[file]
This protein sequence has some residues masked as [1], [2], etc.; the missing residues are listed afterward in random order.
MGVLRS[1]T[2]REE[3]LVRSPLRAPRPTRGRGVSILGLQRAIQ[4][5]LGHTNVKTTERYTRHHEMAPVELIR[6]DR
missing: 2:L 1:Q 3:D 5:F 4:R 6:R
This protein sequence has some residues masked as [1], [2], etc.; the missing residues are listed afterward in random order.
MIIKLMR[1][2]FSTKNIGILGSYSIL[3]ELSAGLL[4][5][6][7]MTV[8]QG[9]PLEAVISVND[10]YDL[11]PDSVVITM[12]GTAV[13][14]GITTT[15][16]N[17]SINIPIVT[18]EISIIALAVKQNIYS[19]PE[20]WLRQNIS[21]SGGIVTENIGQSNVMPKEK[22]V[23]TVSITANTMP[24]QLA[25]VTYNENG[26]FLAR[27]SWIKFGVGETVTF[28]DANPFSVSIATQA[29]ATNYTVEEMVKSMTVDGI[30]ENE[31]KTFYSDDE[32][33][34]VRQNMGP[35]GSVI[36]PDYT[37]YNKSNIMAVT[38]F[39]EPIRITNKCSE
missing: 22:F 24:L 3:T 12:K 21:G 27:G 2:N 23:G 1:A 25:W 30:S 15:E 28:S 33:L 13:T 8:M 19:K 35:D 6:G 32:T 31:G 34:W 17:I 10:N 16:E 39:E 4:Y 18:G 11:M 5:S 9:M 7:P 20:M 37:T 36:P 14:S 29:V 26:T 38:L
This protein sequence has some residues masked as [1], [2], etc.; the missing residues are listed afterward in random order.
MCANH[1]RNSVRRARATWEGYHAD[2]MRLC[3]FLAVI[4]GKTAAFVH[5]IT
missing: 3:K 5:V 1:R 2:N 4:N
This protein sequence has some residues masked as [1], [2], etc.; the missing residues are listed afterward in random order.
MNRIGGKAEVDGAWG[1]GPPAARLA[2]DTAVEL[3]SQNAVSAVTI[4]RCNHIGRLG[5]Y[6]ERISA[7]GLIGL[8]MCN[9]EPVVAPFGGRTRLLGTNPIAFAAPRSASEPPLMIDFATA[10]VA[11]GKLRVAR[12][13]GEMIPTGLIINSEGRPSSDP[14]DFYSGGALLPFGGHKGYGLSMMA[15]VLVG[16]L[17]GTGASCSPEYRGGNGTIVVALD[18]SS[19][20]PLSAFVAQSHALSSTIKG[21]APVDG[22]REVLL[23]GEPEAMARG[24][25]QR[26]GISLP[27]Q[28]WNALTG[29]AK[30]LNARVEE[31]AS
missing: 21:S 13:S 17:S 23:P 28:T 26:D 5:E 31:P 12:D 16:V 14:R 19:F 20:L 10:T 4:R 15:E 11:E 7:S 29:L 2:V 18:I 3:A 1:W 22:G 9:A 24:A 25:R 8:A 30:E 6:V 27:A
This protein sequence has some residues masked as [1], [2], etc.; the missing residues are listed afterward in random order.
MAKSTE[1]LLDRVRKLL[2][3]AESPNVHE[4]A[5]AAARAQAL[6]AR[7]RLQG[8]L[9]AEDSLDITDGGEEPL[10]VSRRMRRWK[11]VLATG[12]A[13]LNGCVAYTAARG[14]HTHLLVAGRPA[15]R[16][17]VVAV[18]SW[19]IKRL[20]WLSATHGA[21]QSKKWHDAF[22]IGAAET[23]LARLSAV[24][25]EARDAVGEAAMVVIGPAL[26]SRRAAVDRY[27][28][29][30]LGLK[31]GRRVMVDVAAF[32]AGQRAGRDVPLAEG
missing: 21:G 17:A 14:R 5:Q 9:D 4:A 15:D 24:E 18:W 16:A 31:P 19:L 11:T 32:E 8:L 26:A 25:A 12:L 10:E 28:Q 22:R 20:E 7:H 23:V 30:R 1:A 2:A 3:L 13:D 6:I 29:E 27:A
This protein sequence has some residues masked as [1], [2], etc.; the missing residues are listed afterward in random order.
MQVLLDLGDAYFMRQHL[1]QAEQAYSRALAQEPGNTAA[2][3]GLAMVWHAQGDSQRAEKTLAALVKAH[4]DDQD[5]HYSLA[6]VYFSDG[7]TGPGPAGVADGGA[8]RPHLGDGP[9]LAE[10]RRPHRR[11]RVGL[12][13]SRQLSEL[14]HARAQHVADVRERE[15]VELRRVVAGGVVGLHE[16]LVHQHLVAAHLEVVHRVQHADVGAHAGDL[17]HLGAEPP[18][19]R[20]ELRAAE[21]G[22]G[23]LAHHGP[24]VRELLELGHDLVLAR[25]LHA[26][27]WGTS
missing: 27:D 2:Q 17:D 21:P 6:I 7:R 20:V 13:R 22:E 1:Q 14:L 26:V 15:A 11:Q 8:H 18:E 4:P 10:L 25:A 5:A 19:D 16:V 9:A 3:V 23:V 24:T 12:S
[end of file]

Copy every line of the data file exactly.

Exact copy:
This protein sequence has some residues masked as [1], [2], etc.; the missing residues are listed afterward in random order.
MGVLRS[1]T[2]REE[3]LVRSPLRAPRPTRGRGVSILGLQRAIQ[4][5]LGHTNVKTTERYTRHHEMAPVELIR[6]DR
missing: 2:L 1:Q 3:D 5:F 4:R 6:R
This protein sequence has some residues masked as [1], [2], etc.; the missing residues are listed afterward in random order.
MIIKLMR[1][2]FSTKNIGILGSYSIL[3]ELSAGLL[4][5][6][7]MTV[8]QG[9]PLEAVISVND[10]YDL[11]PDSVVITM[12]GTAV[13][14]GITTT[15][16]N[17]SINIPIVT[18]EISIIALAVKQNIYS[19]PE[20]WLRQNIS[21]SGGIVTENIGQSNVMPKEK[22]V[23]TVSITANTMP[24]QLA[25]VTYNENG[26]FLAR[27]SWIKFGVGETVTF[28]DANPFSVSIATQA[29]ATNYTVEEMVKSMTVDGI[30]ENE[31]KTFYSDDE[32][33][34]VRQNMGP[35]GSVI[36]PDYT[37]YNKSNIMAVT[38]F[39]EPIRITNKCSE
missing: 22:F 24:L 3:T 12:K 21:G 27:G 2:N 23:G 1:A 25:W 30:S 15:E 28:S 33:L 13:T 8:M 19:K 35:D 6:G 32:T 31:G 34:W 17:I 10:N 16:E 39:E 4:Y 18:G 11:M 5:S 9:M 7:P 20:M 37:T 36:P 14:S 29:V 26:T 38:L
This protein sequence has some residues masked as [1], [2], etc.; the missing residues are listed afterward in random order.
MCANH[1]RNSVRRARATWEGYHAD[2]MRLC[3]FLAVI[4]GKTAAFVH[5]IT
missing: 3:K 5:V 1:R 2:N 4:N
This protein sequence has some residues masked as [1], [2], etc.; the missing residues are listed afterward in random order.
MNRIGGKAEVDGAWG[1]GPPAARLA[2]DTAVEL[3]SQNAVSAVTI[4]RCNHIGRLG[5]Y[6]ERISA[7]GLIGL[8]MCN[9]EPVVAPFGGRTRLLGTNPIAFAAPRSASEPPLMIDFATA[10]VA[11]GKLRVAR[12][13]GEMIPTGLIINSEGRPSSDP[14]DFYSGGALLPFGGHKGYGLSMMA[15]VLVG[16]L[17]GTGASCSPEYRGGNGTIVVALD[18]SS[19][20]PLSAFVAQSHALSSTIKG[21]APVDG[22]REVLL[23]GEPEAMARG[24][25]QR[26]GISLP[27]Q[28]WNALTG[29]AK[30]LNARVEE[31]AS
missing: 21:S 13:S 17:S 23:P 28:T 26:D 5:E 31:P 12:D 16:V 14:R 19:F 20:L 10:T 4:R 15:E 11:E 7:S 29:L 2:V 18:I 3:A 1:W 22:G 9:A 24:A 25:R 8:A 30:E 6:V 27:A
This protein sequence has some residues masked as [1], [2], etc.; the missing residues are listed afterward in random order.
MAKSTE[1]LLDRVRKLL[2][3]AESPNVHE[4]A[5]AAARAQAL[6]AR[7]RLQG[8]L[9]AEDSLDITDGGEEPL[10]VSRRMRRWK[11]VLATG[12]A[13]LNGCVAYTAARG[14]HTHLLVAGRPA[15]R[16][17]VVAV[18]SW[19]IKRL[20]WLSATHGA[21]QSKKWHDAF[22]IGAAET[23]LARLSAV[24][25]EARDAVGEAAMVVIGPAL[26]SRRAAVDRY[27][28][29][30]LGLK[31]GRRVMVDVAAF[32]AGQRAGRDVPLAEG
missing: 21:G 17:A 14:R 5:Q 9:D 4:A 15:D 24:E 18:W 16:A 31:P 19:L 11:T 32:E 8:L 26:A 25:A 12:L 10:E 28:Q 22:R 20:E 7:H 23:V 30:R 1:A 2:A 3:L 13:D 6:I 29:E 27:A
This protein sequence has some residues masked as [1], [2], etc.; the missing residues are listed afterward in random order.
MQVLLDLGDAYFMRQHL[1]QAEQAYSRALAQEPGNTAA[2][3]GLAMVWHAQGDSQRAEKTLAALVKAH[4]DDQD[5]HYSLA[6]VYFSDG[7]TGPGPAGVADGGA[8]RPHLGDGP[9]LAE[10]RRPHRR[11]RVGL[12][13]SRQLSEL[14]HARAQHVADVRERE[15]VELRRVVAGGVVGLHE[16]LVHQHLVAAHLEVVHRVQHADVGAHAGDL[17]HLGAEPP[18][19]R[20]ELRAAE[21]G[22]G[23]LAHHGP[24]VRELLELGHDLVLAR[25]LHA[26][27]WGTS
missing: 27:D 2:Q 17:D 21:P 6:I 7:R 20:V 13:R 22:E 1:Q 14:L 26:V 15:A 11:Q 8:H 18:E 4:P 10:L 25:A 5:A 19:D 16:V 9:A 3:V 23:V 24:T 12:S